Features of the Galaxy S5 may not be enough to entice consumers at a time when smartphone saturation is kicking in. Samsung

Unlike its predecessors, the new Samsung (KRX:005935) Galaxy S5 was unveiled in a relatively low-key fashion, sharing the spotlight with products from companies such as Sony (NYSE:SNE), Huawei and HTC (TPE:2498) at the Mobile World Congress in Barcelona on Monday.

Now that the handset is official, a Korean news website has reiterated a rumor heard about the Galaxy S5 before its unveiling -- that the phone would come with a cheaper price tag compared to rival products such as the Sony Xperia Z2.

According to the report from ZDNet Korea, the hardware configuration of the new Galaxy S5 is lower than what the industry expected -- a strategy Samsung has reportedly employed to bring down the phone's cost. And, while Samsung is yet to reveal a price for the Galaxy S5, the report said that the company would disclose it only after consulting with international carriers.

Phone Arena reported that Samsung could decide to ship the Galaxy S5 at a discount to carriers, and by doing so, “eating some margin spread, and passing the savings down to consumers.”

Lee Young Hee, executive vice president of Samsung’s mobile business, reportedly said in a recent interview that the company would push for “very competitive pricing” on the Galaxy S5, acknowledging pressures from low-cost rivals. According to Lee, Samsung is striving for the “optimal mix of feature set and pricing point.”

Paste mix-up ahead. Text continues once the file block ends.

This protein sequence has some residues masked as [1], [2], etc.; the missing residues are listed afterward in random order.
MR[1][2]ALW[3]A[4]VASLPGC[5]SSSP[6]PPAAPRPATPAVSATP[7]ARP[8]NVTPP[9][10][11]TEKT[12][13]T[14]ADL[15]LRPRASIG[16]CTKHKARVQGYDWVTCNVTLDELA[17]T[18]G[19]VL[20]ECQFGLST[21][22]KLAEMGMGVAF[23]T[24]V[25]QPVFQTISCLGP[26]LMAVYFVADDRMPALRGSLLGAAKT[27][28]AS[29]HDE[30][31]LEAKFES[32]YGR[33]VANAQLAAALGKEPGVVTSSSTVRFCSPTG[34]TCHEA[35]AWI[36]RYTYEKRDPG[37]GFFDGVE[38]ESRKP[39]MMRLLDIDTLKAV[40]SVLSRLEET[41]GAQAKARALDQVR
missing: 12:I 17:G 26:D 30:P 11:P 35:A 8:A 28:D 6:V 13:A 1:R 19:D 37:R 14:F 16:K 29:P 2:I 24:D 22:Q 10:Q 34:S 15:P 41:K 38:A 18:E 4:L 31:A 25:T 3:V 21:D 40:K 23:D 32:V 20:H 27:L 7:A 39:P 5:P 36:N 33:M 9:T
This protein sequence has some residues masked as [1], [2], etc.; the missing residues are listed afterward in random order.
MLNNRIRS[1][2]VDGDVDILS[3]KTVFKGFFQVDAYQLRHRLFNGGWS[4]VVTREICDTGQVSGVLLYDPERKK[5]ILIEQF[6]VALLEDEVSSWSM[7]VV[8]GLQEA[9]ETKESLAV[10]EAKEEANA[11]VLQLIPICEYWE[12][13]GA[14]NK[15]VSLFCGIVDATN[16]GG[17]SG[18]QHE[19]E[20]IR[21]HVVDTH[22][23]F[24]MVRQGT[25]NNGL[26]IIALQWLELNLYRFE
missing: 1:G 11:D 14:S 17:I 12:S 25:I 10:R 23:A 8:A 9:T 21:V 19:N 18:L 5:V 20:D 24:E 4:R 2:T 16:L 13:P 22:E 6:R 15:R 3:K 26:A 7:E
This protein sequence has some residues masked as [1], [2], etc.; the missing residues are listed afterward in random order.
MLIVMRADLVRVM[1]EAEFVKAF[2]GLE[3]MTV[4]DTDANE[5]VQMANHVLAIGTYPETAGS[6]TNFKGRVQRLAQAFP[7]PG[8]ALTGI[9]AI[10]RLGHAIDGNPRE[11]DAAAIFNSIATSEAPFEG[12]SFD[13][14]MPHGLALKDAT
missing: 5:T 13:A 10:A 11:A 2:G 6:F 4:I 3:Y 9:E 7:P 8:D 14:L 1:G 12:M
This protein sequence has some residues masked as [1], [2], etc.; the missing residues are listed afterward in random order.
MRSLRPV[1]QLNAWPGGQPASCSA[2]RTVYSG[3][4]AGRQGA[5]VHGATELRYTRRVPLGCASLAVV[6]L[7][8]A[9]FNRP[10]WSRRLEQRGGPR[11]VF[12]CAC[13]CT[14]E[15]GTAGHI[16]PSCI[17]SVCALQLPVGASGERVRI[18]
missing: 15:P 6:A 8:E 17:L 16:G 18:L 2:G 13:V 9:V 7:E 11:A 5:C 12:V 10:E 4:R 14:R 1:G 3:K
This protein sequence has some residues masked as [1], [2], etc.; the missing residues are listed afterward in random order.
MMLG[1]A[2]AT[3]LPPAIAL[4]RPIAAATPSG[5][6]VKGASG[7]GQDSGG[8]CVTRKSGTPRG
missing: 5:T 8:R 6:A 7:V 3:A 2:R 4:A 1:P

The rumor of a lower price point for the Galaxy S5 surfaced last week when Bloomberg indicated the possibility in a report, saying that Samsung was still negotiating Galaxy S5 prices with carriers, and debating whether to make the new smartphone cheaper than its standard flagship launch tag.

Currently, the 16GB version of the previous Galaxy S4 is sold for $199.99 with a two-year contract and for $599.99 without a contract with Verizon Wireless (NYSE:VZ). By contrast, Motorola's Moto X, which comes with the same memory capacity, costs $399 without a wireless contract in the U.S.

The Wall Street Journal cited a Samsung executive in a report as saying that instead of going for the wow factor, the company wanted to enhance core features such as the camera, battery life, download speeds and protection against water and dust.

Although the Galaxy S5 features a fingerprint scanner and a heart-rate monitor among many other new features, some analysts believe the device could disappoint some consumers because it lacks bold innovations.

According to the Journal, the Galaxy S5's features may not be enough to entice consumers at a time when the smartphone market is saturated with products and the entry of a number of Chinese competitors with cheaper devices and similar designs.

Since its release in April 2013, Samsung reportedly has shipped 63.5 million units of the Galaxy S4, while the Galaxy S3 shipped about 65.6 million units.

“I don’t think the new S5 smartphone itself will be a major game changer,” Oh Sang Woo, a Seoul-based analyst at Leading Investment & Securities Co., told Bloomberg. “Still, it is expected to sell about 50 to 60 million units a year so it will contribute big to Samsung’s earnings.”